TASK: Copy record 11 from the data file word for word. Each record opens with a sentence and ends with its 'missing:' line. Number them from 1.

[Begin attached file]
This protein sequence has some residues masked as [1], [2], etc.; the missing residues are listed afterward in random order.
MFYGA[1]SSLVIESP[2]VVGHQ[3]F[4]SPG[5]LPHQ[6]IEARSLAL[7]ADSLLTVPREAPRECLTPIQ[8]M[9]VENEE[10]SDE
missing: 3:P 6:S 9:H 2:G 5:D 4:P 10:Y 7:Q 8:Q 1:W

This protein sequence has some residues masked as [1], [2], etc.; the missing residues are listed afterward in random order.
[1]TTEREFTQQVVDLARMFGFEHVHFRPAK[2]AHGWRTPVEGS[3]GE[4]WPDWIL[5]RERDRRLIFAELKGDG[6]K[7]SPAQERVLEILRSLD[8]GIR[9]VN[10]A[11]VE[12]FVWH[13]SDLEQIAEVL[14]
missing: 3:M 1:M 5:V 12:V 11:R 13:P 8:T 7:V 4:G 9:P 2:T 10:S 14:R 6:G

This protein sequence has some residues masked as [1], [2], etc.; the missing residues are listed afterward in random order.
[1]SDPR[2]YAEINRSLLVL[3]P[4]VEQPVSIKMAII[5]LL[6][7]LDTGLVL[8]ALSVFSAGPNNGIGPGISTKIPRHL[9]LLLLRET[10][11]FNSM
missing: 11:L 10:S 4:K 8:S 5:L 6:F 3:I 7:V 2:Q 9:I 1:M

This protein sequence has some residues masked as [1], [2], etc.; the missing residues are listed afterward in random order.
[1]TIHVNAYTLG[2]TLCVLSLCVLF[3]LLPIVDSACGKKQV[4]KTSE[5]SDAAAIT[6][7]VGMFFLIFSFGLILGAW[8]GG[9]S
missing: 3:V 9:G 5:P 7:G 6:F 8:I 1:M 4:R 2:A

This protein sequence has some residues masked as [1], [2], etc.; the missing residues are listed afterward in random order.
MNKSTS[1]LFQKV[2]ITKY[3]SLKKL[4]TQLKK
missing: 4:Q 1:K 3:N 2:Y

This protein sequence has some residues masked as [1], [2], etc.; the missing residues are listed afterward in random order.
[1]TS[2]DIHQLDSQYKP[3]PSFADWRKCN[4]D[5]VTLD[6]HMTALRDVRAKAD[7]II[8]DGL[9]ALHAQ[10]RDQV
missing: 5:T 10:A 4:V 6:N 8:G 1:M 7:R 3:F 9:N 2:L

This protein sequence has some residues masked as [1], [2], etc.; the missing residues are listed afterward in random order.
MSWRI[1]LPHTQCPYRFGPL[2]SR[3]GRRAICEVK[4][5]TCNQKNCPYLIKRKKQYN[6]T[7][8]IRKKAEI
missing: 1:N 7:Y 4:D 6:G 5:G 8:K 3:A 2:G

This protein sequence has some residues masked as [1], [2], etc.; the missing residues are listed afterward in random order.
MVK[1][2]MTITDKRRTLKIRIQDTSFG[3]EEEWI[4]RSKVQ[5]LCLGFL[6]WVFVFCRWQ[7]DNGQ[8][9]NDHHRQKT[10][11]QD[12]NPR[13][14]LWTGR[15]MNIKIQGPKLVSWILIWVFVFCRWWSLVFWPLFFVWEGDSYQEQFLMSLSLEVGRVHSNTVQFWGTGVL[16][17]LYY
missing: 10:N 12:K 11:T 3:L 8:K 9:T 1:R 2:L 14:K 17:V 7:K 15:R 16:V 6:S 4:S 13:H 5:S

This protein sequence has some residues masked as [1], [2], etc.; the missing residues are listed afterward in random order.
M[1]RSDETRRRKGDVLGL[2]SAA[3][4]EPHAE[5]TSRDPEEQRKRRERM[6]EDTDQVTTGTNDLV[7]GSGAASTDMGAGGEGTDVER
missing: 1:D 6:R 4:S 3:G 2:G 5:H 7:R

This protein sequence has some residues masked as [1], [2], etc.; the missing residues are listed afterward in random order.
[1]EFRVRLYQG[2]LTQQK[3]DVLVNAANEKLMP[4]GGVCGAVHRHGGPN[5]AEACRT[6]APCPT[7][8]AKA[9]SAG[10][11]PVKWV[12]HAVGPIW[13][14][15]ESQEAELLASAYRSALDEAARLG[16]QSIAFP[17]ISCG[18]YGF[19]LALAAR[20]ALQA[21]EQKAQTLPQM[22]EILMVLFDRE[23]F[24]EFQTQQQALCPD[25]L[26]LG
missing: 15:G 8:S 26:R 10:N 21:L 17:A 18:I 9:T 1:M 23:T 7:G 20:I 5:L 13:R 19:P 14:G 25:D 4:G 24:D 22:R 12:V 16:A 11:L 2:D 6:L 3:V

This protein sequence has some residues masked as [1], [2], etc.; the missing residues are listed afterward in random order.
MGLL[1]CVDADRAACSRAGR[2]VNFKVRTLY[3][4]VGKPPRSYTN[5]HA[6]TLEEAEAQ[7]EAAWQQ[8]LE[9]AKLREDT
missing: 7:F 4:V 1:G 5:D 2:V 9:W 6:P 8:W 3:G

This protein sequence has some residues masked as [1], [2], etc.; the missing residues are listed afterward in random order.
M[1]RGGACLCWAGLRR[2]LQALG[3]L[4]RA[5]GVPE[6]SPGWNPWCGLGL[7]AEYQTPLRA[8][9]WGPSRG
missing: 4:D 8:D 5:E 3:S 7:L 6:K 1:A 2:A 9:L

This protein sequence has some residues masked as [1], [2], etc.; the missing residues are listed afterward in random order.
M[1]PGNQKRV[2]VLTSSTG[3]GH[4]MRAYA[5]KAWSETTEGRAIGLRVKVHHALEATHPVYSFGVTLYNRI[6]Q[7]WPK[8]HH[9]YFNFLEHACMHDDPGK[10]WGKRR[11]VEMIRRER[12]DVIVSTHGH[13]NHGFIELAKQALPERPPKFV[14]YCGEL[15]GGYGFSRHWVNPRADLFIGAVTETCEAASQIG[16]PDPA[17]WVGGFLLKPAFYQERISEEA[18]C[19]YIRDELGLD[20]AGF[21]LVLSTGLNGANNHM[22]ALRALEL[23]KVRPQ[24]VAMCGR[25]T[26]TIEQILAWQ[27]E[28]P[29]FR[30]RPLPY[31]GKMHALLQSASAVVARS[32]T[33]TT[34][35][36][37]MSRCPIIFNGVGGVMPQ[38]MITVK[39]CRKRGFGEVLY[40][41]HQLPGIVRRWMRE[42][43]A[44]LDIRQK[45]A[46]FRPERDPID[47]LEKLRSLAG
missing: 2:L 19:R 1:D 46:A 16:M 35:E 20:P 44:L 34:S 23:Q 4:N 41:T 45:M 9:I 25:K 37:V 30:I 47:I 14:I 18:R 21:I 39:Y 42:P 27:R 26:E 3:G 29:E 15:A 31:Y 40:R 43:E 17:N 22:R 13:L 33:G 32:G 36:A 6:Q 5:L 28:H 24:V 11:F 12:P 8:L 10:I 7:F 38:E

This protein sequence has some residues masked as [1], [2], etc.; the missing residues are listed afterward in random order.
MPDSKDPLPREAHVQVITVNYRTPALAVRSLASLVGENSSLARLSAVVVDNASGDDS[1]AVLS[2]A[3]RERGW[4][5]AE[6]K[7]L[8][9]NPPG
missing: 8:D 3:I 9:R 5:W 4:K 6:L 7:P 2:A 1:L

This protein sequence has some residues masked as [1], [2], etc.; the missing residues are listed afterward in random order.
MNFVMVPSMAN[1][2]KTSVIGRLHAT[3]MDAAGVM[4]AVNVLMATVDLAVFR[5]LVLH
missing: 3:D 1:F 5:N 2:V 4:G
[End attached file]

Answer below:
This protein sequence has some residues masked as [1], [2], etc.; the missing residues are listed afterward in random order.
MGLL[1]CVDADRAACSRAGR[2]VNFKVRTLY[3][4]VGKPPRSYTN[5]HA[6]TLEEAEAQ[7]EAAWQQ[8]LE[9]AKLREDT
missing: 7:F 4:V 1:G 5:D 2:V 9:W 6:P 8:W 3:G